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The Golden Child

(6 Posts)
LookingThroughTheFog Thu 06-Feb-14 17:52:06

This question came up on another thread, which I don't want to derail:

What is the price for the golden child

What are the cons of being the fav..

I was led to believe I was the favourite. Hell, I probably was the favourite, but that didn't constitute actual, unconditional love.

The conditional/unconditional aspect of it is critical. The love was there for the taking if I conformed. And conform I did; I moulded myself into something I thought he would like. His interests became my interests. His views were my views. If I didn't do as he expected, I was cut loose, then sucked back in when I started conforming again.

Nothing I ever did was good enough. He was greedy for my adoration, so dropped praise sparingly, only letting me feel I was close to his admiration, and he wanted more and more. 98% in an exam? What happened to the 2%? Why am I not going into law or politics? Those are the right professions for me. I was instructed on when I was to have sex (not until marriage, and then willingly whenever my husband requested it). I was not to have children as it would ruin my career. His way was the only, and I obeyed him. I adored him and thought that he might, one day, adore me too.

Where this has left me is confused. I don't know who I am. I know nothing about me, because I've spent all my life either attempting to be what he liked, or reacting and rebelling from that. When I went away to university, I started unravelling fast; it was the first time I was free to make my own decisions, and I was completely incapable of doing so. I'd been told what to do, but never taught how to decide for myself.

My relationships with my siblings suffered (he put us against each other), and it was grim and vicious, and I hate the person I was to them. We've mostly recovered, but my anger at myself goes on and on.

I was not a happy child. Even then I sensed that there was something horribly precarious about my position. I still feel terror of upsetting someone in case I fall from grace and I become a non-person to them too. I'm still constantly scrabbling for the 2%. Because that's all I know how to do - this is the way I understand love; you change and conform, you attack his enemies (my siblings, my mother) and then you get praise.

I know, intellectually, that it doesn't work that way, but the habit was ground into me by the time I was 6 or 7, and it's extremely hard to shake.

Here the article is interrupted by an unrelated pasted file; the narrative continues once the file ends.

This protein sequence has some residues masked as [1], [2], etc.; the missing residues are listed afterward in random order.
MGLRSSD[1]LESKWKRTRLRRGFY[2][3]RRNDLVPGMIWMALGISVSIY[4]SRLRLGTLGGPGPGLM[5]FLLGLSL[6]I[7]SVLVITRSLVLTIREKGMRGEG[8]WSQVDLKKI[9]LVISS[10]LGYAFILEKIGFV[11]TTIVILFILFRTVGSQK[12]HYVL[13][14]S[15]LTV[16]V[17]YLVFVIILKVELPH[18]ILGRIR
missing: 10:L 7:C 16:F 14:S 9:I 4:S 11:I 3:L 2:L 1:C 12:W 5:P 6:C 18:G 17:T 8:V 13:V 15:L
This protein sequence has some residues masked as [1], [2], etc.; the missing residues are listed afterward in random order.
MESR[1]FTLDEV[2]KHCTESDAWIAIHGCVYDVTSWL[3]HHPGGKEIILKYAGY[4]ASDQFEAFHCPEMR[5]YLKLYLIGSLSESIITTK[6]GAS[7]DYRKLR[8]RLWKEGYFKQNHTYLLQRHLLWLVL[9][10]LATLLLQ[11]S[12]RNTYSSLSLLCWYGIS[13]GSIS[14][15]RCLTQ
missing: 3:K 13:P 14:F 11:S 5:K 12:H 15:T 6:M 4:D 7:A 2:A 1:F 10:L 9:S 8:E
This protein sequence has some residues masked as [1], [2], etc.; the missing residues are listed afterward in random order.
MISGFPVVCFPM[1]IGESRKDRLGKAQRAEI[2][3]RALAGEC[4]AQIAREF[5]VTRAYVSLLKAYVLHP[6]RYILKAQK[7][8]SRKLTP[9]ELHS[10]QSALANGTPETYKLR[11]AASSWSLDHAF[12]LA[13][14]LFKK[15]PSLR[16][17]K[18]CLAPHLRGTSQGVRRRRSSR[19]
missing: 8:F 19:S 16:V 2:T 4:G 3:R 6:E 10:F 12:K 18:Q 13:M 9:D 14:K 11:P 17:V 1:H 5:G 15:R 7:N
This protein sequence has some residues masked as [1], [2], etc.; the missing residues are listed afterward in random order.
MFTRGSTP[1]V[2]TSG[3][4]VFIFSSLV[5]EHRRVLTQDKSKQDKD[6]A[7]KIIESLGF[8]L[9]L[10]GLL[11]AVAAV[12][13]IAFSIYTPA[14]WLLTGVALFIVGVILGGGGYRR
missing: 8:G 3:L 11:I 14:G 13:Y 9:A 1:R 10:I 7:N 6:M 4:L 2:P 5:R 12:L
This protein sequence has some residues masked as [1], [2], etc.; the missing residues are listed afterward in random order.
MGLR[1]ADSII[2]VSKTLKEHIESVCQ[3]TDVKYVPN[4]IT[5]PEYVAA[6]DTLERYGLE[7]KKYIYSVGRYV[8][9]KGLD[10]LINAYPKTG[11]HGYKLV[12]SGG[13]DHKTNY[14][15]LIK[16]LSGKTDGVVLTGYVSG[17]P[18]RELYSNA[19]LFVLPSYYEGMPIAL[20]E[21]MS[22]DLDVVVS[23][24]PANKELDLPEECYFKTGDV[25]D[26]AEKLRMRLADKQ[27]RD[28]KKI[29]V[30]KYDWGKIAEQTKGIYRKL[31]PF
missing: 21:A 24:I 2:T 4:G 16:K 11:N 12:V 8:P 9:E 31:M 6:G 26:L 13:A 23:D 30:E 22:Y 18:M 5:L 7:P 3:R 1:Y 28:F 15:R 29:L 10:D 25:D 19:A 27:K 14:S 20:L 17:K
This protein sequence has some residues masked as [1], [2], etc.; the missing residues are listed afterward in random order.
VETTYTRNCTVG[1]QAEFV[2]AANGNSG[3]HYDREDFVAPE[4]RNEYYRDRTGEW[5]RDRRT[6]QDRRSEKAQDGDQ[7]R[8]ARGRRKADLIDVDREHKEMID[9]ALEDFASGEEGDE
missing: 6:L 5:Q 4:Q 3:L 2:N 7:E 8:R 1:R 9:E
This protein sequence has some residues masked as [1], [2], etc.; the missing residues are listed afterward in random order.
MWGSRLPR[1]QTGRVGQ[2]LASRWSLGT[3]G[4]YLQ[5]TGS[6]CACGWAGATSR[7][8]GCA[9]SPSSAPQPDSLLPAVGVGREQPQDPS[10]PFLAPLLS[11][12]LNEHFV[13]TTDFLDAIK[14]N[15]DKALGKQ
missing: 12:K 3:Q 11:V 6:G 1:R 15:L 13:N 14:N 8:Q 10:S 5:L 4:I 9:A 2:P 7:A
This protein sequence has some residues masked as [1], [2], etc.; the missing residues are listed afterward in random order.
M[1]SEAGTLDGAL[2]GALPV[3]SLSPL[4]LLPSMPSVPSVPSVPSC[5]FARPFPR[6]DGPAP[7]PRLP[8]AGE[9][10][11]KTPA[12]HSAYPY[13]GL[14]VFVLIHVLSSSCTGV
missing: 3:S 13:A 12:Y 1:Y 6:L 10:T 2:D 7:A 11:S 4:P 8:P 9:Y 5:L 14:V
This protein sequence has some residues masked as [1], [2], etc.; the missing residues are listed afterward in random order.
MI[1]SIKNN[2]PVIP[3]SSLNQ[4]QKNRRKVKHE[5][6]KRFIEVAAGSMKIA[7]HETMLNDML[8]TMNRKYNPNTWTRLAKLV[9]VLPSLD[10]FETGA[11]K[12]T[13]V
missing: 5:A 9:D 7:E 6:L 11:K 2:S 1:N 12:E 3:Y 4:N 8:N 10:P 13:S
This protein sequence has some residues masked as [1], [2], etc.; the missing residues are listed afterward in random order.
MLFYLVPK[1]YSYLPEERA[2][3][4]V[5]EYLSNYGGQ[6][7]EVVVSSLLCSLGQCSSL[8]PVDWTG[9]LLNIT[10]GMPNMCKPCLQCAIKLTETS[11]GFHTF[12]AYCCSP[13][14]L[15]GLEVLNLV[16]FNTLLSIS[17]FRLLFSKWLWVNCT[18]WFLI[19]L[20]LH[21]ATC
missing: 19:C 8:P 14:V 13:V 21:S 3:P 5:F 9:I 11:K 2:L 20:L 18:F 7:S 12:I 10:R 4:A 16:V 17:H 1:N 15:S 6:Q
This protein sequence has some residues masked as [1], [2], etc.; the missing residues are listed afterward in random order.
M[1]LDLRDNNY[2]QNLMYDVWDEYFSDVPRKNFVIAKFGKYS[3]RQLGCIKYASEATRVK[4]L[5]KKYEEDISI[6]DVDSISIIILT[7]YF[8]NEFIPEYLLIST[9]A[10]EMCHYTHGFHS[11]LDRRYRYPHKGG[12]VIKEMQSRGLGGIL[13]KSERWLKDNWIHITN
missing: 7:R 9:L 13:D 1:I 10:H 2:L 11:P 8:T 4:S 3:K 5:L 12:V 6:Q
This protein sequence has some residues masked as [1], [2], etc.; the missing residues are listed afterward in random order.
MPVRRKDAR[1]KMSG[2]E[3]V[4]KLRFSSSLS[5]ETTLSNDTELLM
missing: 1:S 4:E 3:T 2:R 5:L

The point of this isn't to suggest 'poor old me, it's much worse when you're the favourite.' That would obviously be nonsense. It's simply the other side of the same coin - me and my siblings all had the same toxic father, and this is the way it landed on me.

He dropped me like a stone, eventually, occasionally trying to assert his control, but mostly he doesn't care at all, and is happy not talking to me. There's no point to me, really, if I'm not going to be what he wants. Realistically, he never did care.

Anyhow; just thought I'd share. This is my experience of being the golden child.

HoratiaDrelincourt Thu 06-Feb-14 17:59:05

thanks for the share.

Striving for the 2% strikes a chord with me. I was once found by a teacher in hysterical tears because I'd scored 98% in a test or exam, can't remember which.

It has taken me years to even begin to reset to "B is not a fail" in order to build realistic expectations for my own DC.

Anyway, I think this isn't necessarily about being the favoured child, I don't think, but about your parents' unrealistic expectations and conditional approval. They would have been like that if you'd been an only child, surely.

LookingThroughTheFog Thu 06-Feb-14 18:08:23

That part of it, perhaps, Hortensia, but it was only my dad, not my mum, and the rest of it - setting to attack my siblings (who were not held to the same standard), being separated and set apart from them, being told how amazing I was when I was doing everything he wanted - those are the golden child bits.

All of it with the expectation that I would conform, because I was so loved. The love was dangled in front of me as a prise, and look how special and wonderful I was. Talking to my sister about her experiences; she never felt that at all; Dad was peripheral in her life, but front and centre in mine.

HoratiaDrelincourt Thu 06-Feb-14 18:24:22

::shudder:: How horrible.

Maybe you do need to unpack "my father expected too much of me" from "my father used my achievements to belittle my siblings" though. Because they're both horrible but they aren't the same issue - I have only one of them wink

LookingThroughTheFog Thu 06-Feb-14 18:37:49

Oh, I'm unpacking everything in therapy at the moment.

I was also thinking, I wasn't totally golden. I got hit too and so forth, and I wasn't protected at all. It's just it was awfully divisive too, and by the time I was a teenager, my relationship with him was creepily close.

My mother was dealing with some bad stuff in her life, and there were four of us and money issues, and she was working two jobs. She said it actually shocked her, one day when she sat and thought about me and him, and how while she'd spent years trying to stop everything from going under entirely, he and I had turned into something quite sinister.

By that time, he barely registered my siblings at all, just raising his voice to yell at them when they appeared.

Like I say, it's one aspect of a complicated story.

baytree Thu 06-Feb-14 18:47:23


Have been on the other thread so I can understand your need to start a new thread. Where you seen as him to be the perfect partner (and I don't mean sexually necessarily). The whole thing about controlling your sexual relationships too though is a worry. I am sorry but glad you have found the courage to have therapy to help you.

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